MORE EMPHASIS should be put on teaching non-fictional writing in primary schools, one of Britain's leading experts in reading said last week - just as the writing of a report in Higher Still English is to become optional.
David Wray, reader in literacy at Exeter University, told an in-service conference attended by 600 East Dunbartonshire primary teachers at Celtic Park that the traditional bias towards narrative lessons had led teachers to underestimate the role and importance of factual writing.
Primaries feel more comfortable with the narrative approach because it is closer to children's speech and most reading schemes are also in this form, Mr Wray said. "This doesn't sit well with the writing and reading experiences that children have in secondary school and certainly in adult life. When they go to secondary, there is a gap between what they are used to and what they are required to do across the curriculum, not just in English."
In Higher Still English, however, the major piece of non-fiction - writing a report - is to be optional and the analysis of a non-fiction text will not be formally assessed. At the same time the controversial literacy hour in English primaries is shifting the balance towards non-fiction. Mr Wray said there was a greater acceptance that pupils had to be good at factual writing. The aim should be a 50:50 split, he suggested.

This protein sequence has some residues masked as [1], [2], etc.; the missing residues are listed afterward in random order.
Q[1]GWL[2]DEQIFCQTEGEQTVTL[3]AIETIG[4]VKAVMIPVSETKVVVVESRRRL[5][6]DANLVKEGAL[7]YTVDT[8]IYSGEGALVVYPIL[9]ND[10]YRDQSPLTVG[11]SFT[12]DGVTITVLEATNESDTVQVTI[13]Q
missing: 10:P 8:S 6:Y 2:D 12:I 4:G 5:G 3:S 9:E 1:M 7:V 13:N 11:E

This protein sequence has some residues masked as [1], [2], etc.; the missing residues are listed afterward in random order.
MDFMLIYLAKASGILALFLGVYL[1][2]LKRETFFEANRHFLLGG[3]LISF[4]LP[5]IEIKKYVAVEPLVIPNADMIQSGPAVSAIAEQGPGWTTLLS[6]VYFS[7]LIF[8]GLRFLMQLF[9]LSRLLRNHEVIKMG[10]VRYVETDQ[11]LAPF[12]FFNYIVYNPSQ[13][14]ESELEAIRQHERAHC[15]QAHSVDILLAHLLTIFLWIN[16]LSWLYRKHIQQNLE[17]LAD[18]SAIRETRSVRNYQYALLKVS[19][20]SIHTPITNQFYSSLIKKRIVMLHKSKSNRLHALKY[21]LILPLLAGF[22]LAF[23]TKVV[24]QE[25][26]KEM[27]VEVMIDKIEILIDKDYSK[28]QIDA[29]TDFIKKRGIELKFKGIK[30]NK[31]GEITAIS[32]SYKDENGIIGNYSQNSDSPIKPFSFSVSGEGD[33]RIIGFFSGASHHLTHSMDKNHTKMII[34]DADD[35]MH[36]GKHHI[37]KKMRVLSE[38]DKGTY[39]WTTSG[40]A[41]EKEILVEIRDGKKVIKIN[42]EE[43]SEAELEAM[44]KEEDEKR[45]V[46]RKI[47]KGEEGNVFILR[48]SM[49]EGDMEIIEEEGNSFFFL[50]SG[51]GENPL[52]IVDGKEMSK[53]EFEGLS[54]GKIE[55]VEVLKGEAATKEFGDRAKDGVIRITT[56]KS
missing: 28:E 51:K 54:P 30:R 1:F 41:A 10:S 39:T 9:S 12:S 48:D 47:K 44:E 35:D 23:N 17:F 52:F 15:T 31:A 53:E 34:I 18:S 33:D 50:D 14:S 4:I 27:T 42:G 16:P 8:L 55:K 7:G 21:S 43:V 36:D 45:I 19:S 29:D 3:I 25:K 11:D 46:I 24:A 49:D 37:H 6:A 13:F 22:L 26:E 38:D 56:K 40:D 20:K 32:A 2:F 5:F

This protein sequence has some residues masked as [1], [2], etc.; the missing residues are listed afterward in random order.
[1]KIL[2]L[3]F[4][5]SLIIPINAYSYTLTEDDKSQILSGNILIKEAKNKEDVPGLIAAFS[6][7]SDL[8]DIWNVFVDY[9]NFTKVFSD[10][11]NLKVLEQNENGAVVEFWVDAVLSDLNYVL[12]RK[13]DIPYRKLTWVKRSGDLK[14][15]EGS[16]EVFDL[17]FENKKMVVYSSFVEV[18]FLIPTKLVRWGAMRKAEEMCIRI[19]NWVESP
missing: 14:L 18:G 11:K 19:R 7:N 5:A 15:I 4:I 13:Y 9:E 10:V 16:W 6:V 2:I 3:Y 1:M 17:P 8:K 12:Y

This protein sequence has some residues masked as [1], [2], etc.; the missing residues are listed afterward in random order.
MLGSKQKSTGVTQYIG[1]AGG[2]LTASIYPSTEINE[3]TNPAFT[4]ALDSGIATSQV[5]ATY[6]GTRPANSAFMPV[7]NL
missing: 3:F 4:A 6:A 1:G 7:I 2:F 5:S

The current situation led pupils to quote or copy directly from a book when they attempt non-fiction writing without being able to understand or even read what they have produced.
Another major difficulty was the "blank page problem", which highlighted the need for children to be introduced to ways of getting started. Mr Wray commended the use of a "writing frame" in which children take the template of a particular writing structure - what a report might look like, for example. They would be given sentence starters, complete the sentences and so overcome the blank page problem.
Pupils could also be introduced to a grid format based on the letters K ("what do I already know?"), W ("what do I want to know?") and L ("what do I have to learn?"). This was "a vital planning tool" which allowed children to move away from copying.
"These approaches are not formulaic and they are not intended to be used as straightforward worksheets," Mr Wray said. "They act as a scaffold and are of unparalleled usefulness. The point is to focus children's attention on how the frames work and get them to compose their own." The framework approach had "taken off" in England and more than 30,000 copies of a booklet had been sold.
Catherine Dawson, a primary 6 teacher at Mosshead primary in Bearsden, reported an equally positive feedback from her colleagues. The grid could be extremely useful with pupils who had learning difficulties, she said.
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